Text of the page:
This year, every day I spent in isolation was in preparation for the days when I could join others in something bigger than ourselves.
There is something exciting about anticipating a space before it is inevitably interfered with by a human—what might also be called living.
Despair too is contagious. We share it as we shed a spore.
Runners were perfectly suited for 2020. You’re telling us we get to stay more than breathing distance away from any other people? What’s the catch?
I have no idea what history will make of 2020, but the only record I have kept of this cursed year are blurry photos of shrubs.
The point is to accept that our impulses cannot save us from impermanence, that change and failure and death are inevitable—that stillness, as much as movement, is divine.
In a move critics are describing as “a bit on the nose,” I start playing a game about being trapped eternally in hell.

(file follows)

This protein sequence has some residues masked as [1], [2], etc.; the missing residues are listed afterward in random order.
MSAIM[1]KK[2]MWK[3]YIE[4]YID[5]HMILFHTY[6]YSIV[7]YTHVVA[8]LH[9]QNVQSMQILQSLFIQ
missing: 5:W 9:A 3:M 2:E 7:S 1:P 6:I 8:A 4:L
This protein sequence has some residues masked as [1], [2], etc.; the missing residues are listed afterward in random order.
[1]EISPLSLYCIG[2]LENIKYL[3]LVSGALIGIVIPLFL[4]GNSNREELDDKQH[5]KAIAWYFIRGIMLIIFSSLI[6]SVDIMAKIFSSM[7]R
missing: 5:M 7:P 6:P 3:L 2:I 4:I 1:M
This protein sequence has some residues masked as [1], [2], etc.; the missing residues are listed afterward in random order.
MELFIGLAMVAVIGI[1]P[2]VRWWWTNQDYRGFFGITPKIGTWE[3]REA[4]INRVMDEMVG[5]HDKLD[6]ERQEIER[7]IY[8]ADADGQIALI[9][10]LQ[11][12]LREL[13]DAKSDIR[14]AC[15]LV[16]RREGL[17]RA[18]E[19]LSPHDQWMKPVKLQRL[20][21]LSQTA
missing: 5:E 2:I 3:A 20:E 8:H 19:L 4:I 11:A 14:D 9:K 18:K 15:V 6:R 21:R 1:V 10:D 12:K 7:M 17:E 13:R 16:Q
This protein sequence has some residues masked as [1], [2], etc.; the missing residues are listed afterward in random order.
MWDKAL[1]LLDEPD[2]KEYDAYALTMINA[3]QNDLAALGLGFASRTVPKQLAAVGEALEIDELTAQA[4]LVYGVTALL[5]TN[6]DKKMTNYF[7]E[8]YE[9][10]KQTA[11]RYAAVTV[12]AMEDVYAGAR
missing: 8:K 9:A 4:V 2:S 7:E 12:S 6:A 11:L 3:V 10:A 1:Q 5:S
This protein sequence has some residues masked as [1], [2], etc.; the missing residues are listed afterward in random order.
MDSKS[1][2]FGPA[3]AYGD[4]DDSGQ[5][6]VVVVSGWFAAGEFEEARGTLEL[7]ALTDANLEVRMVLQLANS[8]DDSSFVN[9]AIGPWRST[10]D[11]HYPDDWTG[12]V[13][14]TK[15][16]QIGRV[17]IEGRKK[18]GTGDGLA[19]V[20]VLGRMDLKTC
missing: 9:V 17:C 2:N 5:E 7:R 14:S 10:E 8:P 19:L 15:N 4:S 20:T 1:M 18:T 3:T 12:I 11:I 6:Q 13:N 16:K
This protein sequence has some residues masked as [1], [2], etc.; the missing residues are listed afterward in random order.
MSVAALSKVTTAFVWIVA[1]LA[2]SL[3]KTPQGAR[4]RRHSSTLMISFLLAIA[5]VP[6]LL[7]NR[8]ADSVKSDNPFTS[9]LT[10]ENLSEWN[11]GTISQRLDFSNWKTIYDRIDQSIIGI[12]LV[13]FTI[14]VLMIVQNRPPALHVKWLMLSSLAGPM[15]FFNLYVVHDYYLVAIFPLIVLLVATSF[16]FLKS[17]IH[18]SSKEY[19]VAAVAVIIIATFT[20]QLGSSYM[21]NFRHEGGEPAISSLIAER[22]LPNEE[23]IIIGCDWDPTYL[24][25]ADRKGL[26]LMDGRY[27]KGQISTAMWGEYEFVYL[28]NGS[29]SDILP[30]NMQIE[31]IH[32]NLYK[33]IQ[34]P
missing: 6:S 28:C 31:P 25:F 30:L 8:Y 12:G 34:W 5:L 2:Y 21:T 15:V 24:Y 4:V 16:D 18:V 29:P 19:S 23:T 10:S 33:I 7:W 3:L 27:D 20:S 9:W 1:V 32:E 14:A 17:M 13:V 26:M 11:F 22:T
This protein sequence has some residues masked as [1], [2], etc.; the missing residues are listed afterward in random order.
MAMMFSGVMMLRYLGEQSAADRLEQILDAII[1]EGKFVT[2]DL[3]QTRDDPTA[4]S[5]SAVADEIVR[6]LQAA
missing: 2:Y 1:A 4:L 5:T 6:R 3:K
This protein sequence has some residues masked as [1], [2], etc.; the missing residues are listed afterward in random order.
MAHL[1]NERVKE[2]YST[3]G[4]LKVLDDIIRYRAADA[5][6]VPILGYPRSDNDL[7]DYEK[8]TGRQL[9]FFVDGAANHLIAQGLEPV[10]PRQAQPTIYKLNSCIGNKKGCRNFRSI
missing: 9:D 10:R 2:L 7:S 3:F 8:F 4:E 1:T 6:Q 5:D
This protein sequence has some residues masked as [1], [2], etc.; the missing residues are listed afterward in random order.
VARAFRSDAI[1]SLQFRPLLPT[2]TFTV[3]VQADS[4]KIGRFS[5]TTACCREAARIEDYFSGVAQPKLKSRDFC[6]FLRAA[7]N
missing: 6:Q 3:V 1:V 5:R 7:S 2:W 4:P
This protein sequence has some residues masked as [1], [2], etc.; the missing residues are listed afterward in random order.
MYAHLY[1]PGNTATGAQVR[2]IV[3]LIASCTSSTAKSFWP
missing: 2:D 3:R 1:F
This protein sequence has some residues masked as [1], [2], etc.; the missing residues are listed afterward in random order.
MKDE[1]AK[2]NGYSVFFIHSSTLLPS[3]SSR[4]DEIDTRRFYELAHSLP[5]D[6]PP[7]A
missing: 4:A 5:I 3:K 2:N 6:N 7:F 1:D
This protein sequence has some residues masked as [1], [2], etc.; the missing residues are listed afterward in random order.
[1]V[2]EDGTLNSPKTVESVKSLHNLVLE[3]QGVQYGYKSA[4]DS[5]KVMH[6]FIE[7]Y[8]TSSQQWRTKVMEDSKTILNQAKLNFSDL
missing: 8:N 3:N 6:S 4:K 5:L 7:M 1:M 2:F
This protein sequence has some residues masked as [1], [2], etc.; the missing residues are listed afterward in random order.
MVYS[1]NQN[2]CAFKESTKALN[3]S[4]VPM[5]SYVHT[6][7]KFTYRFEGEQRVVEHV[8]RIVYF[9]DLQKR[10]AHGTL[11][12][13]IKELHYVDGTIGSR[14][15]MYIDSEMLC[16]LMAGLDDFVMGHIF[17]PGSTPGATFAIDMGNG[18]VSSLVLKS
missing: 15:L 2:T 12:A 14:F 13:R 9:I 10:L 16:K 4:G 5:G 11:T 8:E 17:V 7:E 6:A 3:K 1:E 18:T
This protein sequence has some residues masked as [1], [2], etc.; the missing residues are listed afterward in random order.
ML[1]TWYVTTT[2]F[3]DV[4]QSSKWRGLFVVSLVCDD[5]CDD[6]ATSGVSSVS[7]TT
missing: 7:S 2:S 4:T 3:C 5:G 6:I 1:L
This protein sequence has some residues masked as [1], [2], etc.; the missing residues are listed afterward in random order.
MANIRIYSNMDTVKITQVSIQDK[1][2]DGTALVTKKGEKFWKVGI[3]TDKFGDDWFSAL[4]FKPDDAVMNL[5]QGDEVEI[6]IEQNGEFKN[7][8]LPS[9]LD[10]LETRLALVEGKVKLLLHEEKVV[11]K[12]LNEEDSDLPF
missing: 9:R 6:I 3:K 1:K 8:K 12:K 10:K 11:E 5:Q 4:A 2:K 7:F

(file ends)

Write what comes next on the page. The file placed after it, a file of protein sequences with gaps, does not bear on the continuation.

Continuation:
The crow is seen as a harbinger of death, a carrier of messages, a wise and knowledgable bird with a connection beyond this spiritual plane.
Sometimes we never made it to the lesson and simply reflected on the disasters unfolding—not as a way to understand, but to talk about the impossibility of understanding.
The brand of simplistic and overzealous moralism that exists online has long been tedious, but the pandemic has made it even more so.